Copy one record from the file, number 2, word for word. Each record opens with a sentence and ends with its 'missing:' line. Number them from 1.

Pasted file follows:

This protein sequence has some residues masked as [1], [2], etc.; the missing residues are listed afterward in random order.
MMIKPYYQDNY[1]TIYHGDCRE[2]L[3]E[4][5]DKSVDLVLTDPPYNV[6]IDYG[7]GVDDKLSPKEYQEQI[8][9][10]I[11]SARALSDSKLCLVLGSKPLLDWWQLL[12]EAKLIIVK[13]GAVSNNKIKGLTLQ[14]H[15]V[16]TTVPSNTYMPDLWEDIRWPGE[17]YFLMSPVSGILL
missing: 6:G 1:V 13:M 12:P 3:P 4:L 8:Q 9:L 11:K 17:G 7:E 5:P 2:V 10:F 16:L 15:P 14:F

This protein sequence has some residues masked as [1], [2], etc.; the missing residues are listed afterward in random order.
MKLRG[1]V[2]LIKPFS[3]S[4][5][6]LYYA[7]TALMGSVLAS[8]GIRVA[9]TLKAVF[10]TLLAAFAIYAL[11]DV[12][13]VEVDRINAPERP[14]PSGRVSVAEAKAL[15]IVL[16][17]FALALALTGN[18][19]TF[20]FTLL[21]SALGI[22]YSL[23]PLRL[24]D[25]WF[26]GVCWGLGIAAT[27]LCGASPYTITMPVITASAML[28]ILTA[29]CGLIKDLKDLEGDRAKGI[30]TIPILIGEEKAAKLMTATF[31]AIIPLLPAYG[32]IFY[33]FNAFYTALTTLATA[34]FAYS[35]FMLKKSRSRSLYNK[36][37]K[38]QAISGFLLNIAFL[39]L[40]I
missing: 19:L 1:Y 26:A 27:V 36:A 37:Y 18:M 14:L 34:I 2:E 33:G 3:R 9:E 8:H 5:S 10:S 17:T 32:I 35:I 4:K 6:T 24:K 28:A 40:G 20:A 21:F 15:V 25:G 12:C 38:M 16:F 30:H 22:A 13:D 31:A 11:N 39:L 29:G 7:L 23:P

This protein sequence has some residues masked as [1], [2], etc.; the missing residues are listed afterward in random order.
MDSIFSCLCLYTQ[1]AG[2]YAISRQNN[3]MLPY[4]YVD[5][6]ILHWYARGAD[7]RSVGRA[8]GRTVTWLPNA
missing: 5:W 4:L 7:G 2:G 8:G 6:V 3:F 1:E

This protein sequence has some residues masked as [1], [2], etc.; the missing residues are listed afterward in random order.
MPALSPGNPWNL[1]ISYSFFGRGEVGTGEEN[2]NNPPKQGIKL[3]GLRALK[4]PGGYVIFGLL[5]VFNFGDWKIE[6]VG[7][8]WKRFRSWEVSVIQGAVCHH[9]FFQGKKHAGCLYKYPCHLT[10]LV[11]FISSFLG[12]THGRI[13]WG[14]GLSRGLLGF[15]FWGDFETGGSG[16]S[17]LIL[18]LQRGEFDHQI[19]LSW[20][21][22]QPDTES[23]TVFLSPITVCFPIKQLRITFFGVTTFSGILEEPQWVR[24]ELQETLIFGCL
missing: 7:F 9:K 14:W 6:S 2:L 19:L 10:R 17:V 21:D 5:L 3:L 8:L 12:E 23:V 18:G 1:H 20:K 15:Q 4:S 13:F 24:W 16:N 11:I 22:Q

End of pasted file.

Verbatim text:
This protein sequence has some residues masked as [1], [2], etc.; the missing residues are listed afterward in random order.
MKLRG[1]V[2]LIKPFS[3]S[4][5][6]LYYA[7]TALMGSVLAS[8]GIRVA[9]TLKAVF[10]TLLAAFAIYAL[11]DV[12][13]VEVDRINAPERP[14]PSGRVSVAEAKAL[15]IVL[16][17]FALALALTGN[18][19]TF[20]FTLL[21]SALGI[22]YSL[23]PLRL[24]D[25]WF[26]GVCWGLGIAAT[27]LCGASPYTITMPVITASAML[28]ILTA[29]CGLIKDLKDLEGDRAKGI[30]TIPILIGEEKAAKLMTATF[31]AIIPLLPAYG[32]IFY[33]FNAFYTALTTLATA[34]FAYS[35]FMLKKSRSRSLYNK[36][37]K[38]QAISGFLLNIAFL[39]L[40]I
missing: 19:L 1:Y 26:A 27:V 36:A 37:Y 18:M 14:L 34:I 2:E 33:G 3:R 9:E 8:H 5:S 10:S 17:T 32:I 35:I 4:K 6:T 24:K 28:A 40:G 20:A 21:F 15:V 25:G 12:C 38:M 16:F 30:H 22:A 13:D 31:A 11:N 39:L 29:G 7:L 23:P